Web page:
The Honeymoon Bay Carpet Bowlers captured bronze at the Mid-Island Carpet Bowling playoffs last week, which were hosted in Honeymoon Bay for the first time.
Although the tournament winners — from the Valley Seniors Organization in Duncan — will advance to the Vancouver Island Championships in April, the tone of the competition was amiable throughout.
“Winning or losing doesn’t mean a thing, we’re here to have a good time,” said Chris Vanderstoep, president of the Vancouver Island Carpet Bowling Association.
“I don’t care about how good or bad they throw the ball, as long as they’re out here having a good time and getting some exercise, that’s the main goal, as far as I’m concerned, with carpet bowling.”
Teams participating in the mid-Island tournament were from Honeymoon Bay, Duncan, Crofton (which came in second place), Chemainus and Nanaimo.
Carpet bowling requires players roll weighted balls down the length of a nine-metre green carpet, aiming to land as close as possible to a small white ball called the “jack” (similar to the button or bullseye in curling).
It’s an eight-end game with teams scoring up to eight points per end.
Although the game is primarily played by people over the age of 55 who are retired, Vanderstoep said it’s open to all ages and abilities.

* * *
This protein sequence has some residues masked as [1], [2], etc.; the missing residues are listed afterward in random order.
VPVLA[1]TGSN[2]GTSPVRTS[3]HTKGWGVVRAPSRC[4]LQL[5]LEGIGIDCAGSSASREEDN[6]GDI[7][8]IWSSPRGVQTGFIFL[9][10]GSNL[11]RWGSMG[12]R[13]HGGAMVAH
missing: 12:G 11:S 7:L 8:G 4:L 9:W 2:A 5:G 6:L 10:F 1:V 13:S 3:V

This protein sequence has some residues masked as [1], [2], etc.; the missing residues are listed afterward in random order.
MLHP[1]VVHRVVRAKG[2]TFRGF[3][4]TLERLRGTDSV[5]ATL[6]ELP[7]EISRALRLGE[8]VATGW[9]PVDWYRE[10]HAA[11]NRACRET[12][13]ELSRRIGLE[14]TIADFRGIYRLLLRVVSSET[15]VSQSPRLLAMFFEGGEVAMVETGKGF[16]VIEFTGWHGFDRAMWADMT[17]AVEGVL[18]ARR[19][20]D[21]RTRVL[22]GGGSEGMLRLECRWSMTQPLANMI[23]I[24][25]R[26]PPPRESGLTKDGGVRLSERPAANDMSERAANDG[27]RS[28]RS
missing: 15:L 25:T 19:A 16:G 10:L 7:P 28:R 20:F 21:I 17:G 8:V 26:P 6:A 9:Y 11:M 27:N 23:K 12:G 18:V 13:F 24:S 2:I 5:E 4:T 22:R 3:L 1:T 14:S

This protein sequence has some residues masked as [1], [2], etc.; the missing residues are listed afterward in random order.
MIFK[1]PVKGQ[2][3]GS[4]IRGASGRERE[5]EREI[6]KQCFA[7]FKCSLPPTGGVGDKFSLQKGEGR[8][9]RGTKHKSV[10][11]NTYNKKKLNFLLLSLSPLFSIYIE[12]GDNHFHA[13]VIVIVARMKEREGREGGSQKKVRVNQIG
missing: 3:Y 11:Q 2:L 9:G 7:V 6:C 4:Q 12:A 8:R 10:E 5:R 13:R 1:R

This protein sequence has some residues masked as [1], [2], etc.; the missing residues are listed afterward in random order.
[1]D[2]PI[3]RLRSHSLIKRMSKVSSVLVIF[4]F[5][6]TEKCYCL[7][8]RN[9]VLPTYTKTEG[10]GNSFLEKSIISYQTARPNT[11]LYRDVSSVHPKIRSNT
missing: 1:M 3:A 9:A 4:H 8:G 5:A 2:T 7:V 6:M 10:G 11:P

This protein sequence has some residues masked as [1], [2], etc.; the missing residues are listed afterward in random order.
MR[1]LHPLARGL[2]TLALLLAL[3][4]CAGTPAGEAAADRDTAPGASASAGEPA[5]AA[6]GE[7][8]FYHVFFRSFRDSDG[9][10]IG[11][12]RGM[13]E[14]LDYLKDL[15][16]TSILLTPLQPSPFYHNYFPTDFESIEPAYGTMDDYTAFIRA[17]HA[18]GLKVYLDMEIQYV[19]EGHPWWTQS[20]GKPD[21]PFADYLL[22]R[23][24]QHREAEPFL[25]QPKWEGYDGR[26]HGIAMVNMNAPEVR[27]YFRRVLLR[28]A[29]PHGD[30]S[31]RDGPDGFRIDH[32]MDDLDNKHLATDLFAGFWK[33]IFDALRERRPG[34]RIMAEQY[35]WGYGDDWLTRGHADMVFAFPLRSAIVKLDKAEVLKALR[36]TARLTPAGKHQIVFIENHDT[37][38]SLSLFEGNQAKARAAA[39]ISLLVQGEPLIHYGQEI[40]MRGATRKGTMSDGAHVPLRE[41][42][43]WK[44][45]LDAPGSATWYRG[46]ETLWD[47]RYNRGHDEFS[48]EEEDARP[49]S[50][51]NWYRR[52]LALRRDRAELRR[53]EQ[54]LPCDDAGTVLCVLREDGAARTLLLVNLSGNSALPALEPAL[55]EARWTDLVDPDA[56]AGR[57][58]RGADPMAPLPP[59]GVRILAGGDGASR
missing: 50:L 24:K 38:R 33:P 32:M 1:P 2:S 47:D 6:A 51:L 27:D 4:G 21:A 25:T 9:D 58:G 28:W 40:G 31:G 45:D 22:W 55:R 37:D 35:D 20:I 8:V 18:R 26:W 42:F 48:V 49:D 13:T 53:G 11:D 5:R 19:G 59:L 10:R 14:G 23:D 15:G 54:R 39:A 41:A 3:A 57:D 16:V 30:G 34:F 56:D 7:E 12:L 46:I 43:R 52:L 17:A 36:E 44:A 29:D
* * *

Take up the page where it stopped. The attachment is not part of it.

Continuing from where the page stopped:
“I don’t care what age you are or how handicapped you are, we have people playing with canes and what have you, and people who are partially blind they can come out and play. We teach them how to play,” he said.
The tournament was hosted by Cowichan Lake Recreation in partnership with the Honeymoon Bay Carpet Bowlers.
“It’s also a social activity. It’s not just for watching and playing, but also to get connected with people in the community,” said Tanya Kaul, recreation programmer with Cowichan Lake Recreation. “We would love to see carpet bowling played at Youbou at the community hall, so if there’s a group out there would like to contact me…we could start up a group.”
Gordon Kent from VSO in Duncan said he enjoys the competition and the camaraderie of the game.
“It’s a much more friendly game. You can sit with [your] team members and converse, or the opposite team and converse with them,” he said.
“There’s a rivalry but a friendly rivalry, and that’s what makes it.”